March 2020

Miriam Foster

Miriam Foster is a family law barrister at 29 Bedford Row Chambers in London. She represents clients in both financial cases, children related cases, public law cases and those with a jurisdictional element.

After attending Marlborough College and Corpus Christi College, Cambridge, Miriam moved to America to work in politics. Her first  position was as a press secretary to Senator Hilary Clinton of New York, shortly followed by a stint on the Obama For America election campaign. She was called to the Bar in 2011.



Tessa Packard [TP]: In one sentence, how would you sum up the landscape of justice in the UK today?

Miriam Foster [MF]: We have an impressive heritage of being the world-leader when it comes to the quality of our justice system, although that is, perhaps, unsurprisingly under strain as a result of deep impactful cuts to legal aid.

[TP]: Why did you choose to specialise in family law? What do you love the most about this area of the law, and by contrast, what do you find the most frustrating?

[MF]: Family law because, frankly, I thought it was substantially more interesting and engaging than any other area. I love the variety – I am with different clients nearly every day, and everyone’s cases (just like everyone’s family) are different and have their own dynamics, so it really is never dull.

I find it frustrating when, despite all our best efforts, I feel like my client has got a raw deal. It doesn’t happen that often, but when it does it can be pretty painful.

[TP:] In your opinion, what makes a barrister brilliant?

[MF]: That’s a tough call. I think different clients want different types of barrister. Some want a rotweiler, some want someone empathetic. Some like slick. I know I am not the perfect fit for everyone! But there’s not doubting that sometimes you see a brilliant barrister delivering through their smooth advocacy – and really persuading the judge to change their mind. That’s a skill.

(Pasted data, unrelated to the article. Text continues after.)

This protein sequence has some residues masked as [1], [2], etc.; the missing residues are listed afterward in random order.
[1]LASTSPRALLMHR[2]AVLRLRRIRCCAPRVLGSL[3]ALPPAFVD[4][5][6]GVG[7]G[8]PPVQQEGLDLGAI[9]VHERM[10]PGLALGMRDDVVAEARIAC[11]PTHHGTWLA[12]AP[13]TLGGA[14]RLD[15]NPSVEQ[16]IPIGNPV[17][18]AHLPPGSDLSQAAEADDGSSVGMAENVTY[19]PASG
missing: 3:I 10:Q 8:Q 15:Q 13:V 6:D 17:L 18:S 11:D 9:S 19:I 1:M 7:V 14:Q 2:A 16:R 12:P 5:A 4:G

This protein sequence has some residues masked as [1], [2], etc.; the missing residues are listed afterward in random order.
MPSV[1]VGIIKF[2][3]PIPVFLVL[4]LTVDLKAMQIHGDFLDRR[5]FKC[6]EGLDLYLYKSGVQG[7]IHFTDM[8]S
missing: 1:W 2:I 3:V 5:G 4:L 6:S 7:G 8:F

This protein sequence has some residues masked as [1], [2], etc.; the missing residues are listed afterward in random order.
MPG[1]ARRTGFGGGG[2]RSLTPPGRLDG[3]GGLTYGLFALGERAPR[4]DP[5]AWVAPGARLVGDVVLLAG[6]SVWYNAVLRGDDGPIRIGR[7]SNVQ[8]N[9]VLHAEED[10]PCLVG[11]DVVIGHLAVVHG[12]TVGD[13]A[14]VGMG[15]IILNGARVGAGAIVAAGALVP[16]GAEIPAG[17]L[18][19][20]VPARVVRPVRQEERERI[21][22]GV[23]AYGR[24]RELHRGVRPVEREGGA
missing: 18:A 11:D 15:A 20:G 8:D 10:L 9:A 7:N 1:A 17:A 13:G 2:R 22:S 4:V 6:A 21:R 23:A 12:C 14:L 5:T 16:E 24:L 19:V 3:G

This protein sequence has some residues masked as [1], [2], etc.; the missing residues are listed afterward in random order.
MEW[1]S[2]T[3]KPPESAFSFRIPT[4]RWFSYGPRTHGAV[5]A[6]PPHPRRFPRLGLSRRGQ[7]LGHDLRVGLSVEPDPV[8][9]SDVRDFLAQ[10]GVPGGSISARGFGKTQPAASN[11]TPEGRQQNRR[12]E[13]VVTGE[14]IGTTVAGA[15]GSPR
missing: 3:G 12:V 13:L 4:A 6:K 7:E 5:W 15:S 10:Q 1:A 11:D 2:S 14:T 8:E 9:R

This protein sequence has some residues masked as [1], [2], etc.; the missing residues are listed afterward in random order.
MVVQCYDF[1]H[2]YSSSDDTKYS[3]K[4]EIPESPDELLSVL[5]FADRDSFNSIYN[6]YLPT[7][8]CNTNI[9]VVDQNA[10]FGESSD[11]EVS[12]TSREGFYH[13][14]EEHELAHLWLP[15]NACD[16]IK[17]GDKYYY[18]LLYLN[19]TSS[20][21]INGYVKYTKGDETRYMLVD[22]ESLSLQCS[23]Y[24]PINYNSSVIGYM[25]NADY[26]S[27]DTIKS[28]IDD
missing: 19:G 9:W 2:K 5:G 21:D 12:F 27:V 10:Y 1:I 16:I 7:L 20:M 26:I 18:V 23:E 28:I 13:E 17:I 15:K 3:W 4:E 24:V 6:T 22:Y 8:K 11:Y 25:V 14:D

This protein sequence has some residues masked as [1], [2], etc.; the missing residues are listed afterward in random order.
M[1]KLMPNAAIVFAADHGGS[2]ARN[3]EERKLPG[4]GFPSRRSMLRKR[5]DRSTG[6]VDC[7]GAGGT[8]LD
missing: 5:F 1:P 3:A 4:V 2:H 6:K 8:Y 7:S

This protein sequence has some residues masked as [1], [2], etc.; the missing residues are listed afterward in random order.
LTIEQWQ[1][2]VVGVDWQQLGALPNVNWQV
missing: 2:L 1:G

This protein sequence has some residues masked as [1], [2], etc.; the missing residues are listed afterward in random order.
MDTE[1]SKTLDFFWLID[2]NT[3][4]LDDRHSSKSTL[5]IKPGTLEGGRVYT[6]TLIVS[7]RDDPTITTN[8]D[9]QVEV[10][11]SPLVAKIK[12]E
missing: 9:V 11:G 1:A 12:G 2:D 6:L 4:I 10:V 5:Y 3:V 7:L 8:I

[TP]: What are the most common mistakes barristers make when first starting out?

[MF]: Well I made a ton! I think it’s tough because it’s a gig that really rewards experience. There’s no substitution for hours on your feet delivering, so starting out is hard. I guess my most common mistake, and I see it sometimes in more junior opponents, is to think that you have to be really aggressive and assertive to be good. You don’t – charm goes a long way.

[TP]: In your profession, who or what should you never underestimate? And again, who (or what) do you feel has too much influence or power in the current judicial system?

[MF]: The judge! And the judge’s clerk / usher. Do not underestimate them.

Like most fields, money can have more influence that it should. Judge’s work hard to always ensure that the playing field is fair, but it really does often make a difference to be able to afford good quality legal advice. I know I would say that, but even before you get anywhere near a court – to be able to talk to a specialist and pay for their advice – is a privilege in these days where there is very little legal aid available for family cases.

[TP]: What matters more: intention or outcome? Interpret as you wish!

[MF]: Well, I’m certain that my client’s would say outcome! In this job, outcome is crucial.

[TP]: In your opinion, what is the greatest problem facing the British legal or judicial system in 2020? What would you like to see improve?

[MF]: I’ve already touched on this, but the system needs proper resources to ensure that justice, and access to advice, is available to everyone who needs it. I really do believe it is a fundamental human right and a strong, independent, fair legal system is the bedrock of healthy democracy. It’s being squeezed at the moment, at the very least, that is making it slow and inefficient.